Planners’ clients trade at disadvantage

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Treasury has prompted a review of Australia’s financial market regime in an attempt to regulate dark pools. The dark market has its advantages for institutional investors wanting to buy or sell large blocks of securities without impacting the market, but it can also disadvantage some market participants, as they can’t see the trades before they are executed.

Submissions for the review closed today,

In its submission to Treasury, Chartered Secretaries Australia (CSA) supported the ASX recommendation of a $25,000 threshold to be implemented; below which, all orders must be executed on the lit market.

“We’re of the view that what is most important is an efficient market. An efficient market depends on full transparency and all information known by everyone,” said CSA’s chief executive Tim Sheehy.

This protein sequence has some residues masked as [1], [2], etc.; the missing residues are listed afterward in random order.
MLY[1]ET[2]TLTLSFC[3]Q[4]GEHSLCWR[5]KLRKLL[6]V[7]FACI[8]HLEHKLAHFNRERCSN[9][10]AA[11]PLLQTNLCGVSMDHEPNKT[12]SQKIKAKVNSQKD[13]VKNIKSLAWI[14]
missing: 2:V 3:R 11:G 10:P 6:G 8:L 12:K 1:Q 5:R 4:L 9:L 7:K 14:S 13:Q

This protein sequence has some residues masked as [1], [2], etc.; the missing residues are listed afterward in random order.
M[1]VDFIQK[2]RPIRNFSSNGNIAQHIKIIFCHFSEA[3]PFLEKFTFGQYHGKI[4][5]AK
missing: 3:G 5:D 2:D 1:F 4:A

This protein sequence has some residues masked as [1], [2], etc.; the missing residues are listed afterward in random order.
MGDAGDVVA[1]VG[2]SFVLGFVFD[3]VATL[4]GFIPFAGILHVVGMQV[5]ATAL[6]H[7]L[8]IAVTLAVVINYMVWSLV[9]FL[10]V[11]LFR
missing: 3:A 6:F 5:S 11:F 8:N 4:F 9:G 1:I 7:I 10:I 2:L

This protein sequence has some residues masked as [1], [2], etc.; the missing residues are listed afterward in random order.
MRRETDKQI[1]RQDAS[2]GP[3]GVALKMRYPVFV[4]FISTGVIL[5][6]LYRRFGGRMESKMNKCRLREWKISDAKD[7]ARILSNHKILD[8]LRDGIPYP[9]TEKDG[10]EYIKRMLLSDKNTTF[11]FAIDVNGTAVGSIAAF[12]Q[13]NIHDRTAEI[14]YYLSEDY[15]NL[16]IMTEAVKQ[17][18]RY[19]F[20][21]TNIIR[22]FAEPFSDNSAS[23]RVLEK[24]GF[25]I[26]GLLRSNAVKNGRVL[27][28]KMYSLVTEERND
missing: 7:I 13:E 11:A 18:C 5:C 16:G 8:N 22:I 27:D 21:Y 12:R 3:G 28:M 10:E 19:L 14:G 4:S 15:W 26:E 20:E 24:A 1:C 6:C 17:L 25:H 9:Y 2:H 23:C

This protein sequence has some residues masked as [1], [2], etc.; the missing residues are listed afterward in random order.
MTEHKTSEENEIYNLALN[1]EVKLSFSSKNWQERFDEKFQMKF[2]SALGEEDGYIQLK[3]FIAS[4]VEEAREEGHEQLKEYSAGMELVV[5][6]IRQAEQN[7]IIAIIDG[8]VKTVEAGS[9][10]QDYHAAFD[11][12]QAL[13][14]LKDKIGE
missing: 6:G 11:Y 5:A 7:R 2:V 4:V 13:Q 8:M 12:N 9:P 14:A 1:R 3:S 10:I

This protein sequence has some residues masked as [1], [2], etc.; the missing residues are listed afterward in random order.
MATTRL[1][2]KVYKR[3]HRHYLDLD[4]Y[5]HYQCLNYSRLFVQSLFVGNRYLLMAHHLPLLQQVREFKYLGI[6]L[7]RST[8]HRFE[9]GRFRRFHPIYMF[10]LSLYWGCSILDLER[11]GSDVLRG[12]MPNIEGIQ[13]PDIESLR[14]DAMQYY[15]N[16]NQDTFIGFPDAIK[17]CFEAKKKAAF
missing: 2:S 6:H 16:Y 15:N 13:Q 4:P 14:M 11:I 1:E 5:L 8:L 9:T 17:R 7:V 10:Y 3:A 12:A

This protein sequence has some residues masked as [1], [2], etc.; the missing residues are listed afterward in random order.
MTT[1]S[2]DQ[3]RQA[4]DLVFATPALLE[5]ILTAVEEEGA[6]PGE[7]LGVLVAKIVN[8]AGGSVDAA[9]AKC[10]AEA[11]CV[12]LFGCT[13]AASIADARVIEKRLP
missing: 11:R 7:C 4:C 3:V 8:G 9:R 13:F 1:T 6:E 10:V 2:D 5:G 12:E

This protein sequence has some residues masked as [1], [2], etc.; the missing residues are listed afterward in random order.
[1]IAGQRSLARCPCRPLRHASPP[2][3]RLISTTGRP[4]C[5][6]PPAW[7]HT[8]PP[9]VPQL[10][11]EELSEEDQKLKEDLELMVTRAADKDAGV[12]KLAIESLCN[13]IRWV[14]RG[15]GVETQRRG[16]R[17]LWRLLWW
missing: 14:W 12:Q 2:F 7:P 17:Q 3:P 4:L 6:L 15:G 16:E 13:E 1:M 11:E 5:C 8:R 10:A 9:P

Sheehy said small investors, including the clients of financial planners, became the “unintended victims”, as more and more trades were taking place in the dark market rather than the lit market.

“[There could be] buy and sell prices being set that they don’t have access to that are different than what they see in the lit market; that’s not transparent, that’s not efficient, and that’s not a level playing  field.”

“The concept of creating one pool of investor over another undermines confidence in the market and could well open the door to market manipulation.”

Sheehy said there was nothing investors could do, but to go through their associations such as the Financial Planning Association, or the Australian Shareholders’ Association to make a submission to Treasury.

FPA general manager policy and standards Dante De Gori said the FPA did not provide a direct submission on the matter.